Trine 3: The Artifacts of Power

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Trine 3: The Artifacts of Power review
Marko Susimetsä


One of the best goes 3D

Controlling the Beast

One of my fears for Trine 3 were its controls - specifically how to control Amadeus’ magic and Zoya’s bow with a gamepad controller as smoothly as you could in a 2D environment. It is clear that the developers had to make compromises to make it work and the changed abilities represent some of these.

But aside from a few niggles, the controls are very easy to adjust to and the movement is smooth and pretty. But the niggles are there: whereas you used to draw triangles, boxes and lines into thin air to summon specific objects, Amadeus now has only the box and you summon it with a single keystroke. Similarly, Zoya’s grapple hook is auto-guided towards the closest point where it can attach in the direction that you are facing. The worst sufferer is Zoya’s bow - aiming and shooting is either a mystery that I have yet to fully unveil or it is far clumsier than it should be. I basically resort to using Pontius every time I can when there’s some killing to be done and only use Zoya’s bow when Pontius is not around.

Some bugs remain to be smoothed out

Some gameplay issues crop up when you play a multiplayer game. When one of the characters dies, their “spirit” floats back to some part of the level where the other character can resurrect them by standing next to them for a couple of seconds (gets difficult if you are in the middle of a fight). Often the ghost floats up to a spot that is on the wrong end of a puzzle that you are in the middle of solving, effectively taking the dead character out of the game until you can solve the puzzle and get to them.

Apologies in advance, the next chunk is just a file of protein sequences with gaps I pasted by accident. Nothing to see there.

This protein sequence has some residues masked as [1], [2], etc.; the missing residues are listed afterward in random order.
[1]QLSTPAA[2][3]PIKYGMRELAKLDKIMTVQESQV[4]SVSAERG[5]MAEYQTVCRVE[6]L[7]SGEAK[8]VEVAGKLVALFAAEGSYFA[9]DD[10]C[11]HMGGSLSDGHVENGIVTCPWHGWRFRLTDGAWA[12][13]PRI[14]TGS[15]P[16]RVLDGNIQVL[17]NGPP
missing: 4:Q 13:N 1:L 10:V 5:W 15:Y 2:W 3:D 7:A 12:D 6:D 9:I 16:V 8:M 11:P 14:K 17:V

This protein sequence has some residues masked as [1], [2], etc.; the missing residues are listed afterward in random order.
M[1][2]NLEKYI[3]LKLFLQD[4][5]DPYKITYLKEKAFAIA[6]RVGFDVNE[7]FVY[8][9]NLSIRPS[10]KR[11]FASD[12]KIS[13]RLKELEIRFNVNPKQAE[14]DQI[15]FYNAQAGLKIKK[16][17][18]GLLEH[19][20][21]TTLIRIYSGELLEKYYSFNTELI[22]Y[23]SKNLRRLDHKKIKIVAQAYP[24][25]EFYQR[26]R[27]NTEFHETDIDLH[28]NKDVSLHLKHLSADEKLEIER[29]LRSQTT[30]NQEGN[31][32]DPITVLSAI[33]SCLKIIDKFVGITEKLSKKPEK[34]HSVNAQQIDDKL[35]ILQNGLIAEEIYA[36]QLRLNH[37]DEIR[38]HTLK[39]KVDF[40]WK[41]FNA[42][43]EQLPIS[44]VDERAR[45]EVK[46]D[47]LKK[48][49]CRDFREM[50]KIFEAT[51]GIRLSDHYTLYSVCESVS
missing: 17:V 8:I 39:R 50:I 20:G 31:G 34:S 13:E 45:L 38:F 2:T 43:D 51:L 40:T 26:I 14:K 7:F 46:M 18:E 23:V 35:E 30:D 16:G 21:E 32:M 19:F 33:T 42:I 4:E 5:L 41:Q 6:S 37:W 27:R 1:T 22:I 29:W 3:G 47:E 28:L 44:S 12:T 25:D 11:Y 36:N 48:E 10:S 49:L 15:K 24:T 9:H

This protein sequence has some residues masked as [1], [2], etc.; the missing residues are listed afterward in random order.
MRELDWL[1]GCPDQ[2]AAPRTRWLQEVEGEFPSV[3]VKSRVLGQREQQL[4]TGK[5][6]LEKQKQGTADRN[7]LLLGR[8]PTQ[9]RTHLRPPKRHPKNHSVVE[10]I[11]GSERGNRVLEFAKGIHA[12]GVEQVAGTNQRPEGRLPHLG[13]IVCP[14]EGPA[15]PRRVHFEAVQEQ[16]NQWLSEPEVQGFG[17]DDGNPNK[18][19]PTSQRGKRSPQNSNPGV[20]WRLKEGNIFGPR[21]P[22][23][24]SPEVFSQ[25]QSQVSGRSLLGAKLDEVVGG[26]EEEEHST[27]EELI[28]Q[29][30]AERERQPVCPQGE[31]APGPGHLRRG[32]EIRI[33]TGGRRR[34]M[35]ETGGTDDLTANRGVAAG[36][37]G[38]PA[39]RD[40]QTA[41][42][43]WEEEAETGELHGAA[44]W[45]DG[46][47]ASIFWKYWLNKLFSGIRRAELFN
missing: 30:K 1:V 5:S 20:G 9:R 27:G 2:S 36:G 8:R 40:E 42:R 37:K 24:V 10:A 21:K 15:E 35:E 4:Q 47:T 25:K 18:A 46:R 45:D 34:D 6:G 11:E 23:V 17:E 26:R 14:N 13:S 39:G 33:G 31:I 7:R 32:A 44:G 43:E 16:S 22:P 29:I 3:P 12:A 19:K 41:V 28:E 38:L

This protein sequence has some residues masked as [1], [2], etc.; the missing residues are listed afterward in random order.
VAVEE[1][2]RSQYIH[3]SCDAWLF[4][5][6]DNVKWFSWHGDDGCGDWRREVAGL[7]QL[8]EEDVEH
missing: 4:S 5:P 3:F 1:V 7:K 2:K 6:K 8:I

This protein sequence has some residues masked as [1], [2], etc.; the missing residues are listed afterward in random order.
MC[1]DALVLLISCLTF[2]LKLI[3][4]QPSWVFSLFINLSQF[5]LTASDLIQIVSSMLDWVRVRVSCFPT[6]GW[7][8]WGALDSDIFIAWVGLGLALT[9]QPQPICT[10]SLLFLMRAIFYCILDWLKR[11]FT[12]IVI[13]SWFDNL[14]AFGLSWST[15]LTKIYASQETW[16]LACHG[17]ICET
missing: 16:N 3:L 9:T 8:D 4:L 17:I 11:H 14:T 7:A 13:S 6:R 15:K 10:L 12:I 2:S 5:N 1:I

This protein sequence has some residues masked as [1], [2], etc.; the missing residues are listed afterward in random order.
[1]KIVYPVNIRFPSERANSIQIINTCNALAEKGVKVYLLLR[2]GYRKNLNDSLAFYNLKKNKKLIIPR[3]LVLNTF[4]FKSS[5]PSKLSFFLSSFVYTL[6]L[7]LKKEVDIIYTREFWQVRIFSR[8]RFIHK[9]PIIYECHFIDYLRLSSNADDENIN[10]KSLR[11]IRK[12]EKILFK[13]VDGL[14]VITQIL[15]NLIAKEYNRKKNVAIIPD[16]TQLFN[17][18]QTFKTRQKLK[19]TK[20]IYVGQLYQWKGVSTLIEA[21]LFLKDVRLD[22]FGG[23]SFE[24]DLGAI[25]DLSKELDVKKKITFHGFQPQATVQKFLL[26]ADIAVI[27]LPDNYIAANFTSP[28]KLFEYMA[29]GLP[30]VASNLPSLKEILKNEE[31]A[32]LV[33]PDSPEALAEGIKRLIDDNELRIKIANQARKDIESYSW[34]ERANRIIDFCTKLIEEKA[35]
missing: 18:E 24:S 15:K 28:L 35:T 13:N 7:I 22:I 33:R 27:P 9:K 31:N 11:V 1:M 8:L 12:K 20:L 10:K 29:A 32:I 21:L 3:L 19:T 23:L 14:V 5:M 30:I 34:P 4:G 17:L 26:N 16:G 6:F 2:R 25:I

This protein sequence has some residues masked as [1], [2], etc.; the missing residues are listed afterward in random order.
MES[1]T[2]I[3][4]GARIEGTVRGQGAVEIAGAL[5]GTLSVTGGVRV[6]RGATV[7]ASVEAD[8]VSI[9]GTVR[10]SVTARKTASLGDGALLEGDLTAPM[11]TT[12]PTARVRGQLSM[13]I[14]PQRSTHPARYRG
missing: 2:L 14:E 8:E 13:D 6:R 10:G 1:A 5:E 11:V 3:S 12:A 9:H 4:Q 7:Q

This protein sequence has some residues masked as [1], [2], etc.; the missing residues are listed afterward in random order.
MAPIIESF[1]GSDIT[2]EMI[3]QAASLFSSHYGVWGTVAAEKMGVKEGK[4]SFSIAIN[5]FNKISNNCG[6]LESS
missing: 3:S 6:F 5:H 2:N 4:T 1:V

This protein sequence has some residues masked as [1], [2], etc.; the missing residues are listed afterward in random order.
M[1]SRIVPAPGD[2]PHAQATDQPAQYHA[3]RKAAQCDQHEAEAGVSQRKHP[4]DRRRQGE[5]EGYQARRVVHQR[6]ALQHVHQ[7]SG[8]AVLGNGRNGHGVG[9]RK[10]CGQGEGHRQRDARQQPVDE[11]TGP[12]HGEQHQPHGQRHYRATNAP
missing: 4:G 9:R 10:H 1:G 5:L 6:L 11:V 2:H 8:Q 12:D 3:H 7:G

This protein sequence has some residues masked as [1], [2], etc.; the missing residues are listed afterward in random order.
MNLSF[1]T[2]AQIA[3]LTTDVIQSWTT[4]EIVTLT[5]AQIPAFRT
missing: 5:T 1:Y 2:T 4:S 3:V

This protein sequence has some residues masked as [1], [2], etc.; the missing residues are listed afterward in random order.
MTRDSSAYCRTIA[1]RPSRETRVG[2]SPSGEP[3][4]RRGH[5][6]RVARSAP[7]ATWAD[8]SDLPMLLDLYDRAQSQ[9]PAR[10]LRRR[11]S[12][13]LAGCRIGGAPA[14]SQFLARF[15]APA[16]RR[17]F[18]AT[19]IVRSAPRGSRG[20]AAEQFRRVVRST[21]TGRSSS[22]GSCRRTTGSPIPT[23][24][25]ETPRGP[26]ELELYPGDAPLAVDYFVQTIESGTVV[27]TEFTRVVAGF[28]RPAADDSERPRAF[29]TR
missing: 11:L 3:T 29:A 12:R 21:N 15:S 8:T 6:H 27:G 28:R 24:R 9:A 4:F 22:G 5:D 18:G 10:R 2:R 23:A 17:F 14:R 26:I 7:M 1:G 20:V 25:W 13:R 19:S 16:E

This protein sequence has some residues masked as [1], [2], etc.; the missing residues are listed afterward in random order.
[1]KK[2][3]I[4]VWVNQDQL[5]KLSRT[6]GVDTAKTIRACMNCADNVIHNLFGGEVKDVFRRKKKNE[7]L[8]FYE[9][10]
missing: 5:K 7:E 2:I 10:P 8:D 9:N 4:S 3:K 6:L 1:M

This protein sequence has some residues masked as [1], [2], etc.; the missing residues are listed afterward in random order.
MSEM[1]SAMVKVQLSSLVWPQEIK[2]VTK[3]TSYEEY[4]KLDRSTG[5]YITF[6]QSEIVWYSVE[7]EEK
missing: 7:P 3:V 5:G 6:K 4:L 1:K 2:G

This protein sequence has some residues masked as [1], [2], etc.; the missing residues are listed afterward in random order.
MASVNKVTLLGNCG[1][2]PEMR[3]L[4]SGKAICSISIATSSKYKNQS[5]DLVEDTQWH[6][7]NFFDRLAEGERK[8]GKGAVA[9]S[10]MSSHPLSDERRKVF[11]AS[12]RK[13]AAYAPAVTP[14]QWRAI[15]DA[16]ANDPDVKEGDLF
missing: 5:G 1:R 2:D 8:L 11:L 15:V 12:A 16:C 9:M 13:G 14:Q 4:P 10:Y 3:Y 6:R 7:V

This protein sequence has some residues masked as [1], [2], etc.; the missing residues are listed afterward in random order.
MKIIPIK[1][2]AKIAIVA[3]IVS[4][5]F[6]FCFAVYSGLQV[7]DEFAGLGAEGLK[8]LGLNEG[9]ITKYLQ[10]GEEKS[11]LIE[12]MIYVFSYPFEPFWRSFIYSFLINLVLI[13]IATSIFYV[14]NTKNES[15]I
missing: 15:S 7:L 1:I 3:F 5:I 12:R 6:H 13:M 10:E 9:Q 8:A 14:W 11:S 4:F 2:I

Another problem has to do with the lack of a split-screen mode - familiar from the LEGO game series - in local multiplayer. If you don’t coordinate or agree on where to go, or get split up for some other reason, the secondary characters will easily get out of view until the primary player agrees to go back to let the lost players join. Of course, on most occasions the lost players will die by falling off an unseen cliff. A quick in-game fix is for the secondary player to quickly sign out and then sign back in so that they reappear next to the lead character, but it feels like cheating.

Is it a worthy successor?

The developers themselves had to admit that they tried to achieve too much (content) with too little (funding), but the game is very affordable and the playtime clocks in at around 7 hours which is longer than some other successful games out there. It is short only when compared to the earlier games in the Trine series. What was most annoying was the final boss battle. Boss battles are always frustrating to me, especially so when they rely on fast actions, and Trine 3 really went that way this time around. My play partner lost her will to even try it after four failed attempts and we went back to replaying earlier levels.

Yet when it comes to fun, the game is worth its price tag. It may not be quite as good as the previous titles and some gameplay problems exist, but it draws us back in repeatedly - even to replay earlier levels for the pure enjoyment of them.


fun score


More Trine!, smooth gameplay, pretty


Lack of skill trees, more precision-jumping, no split-screen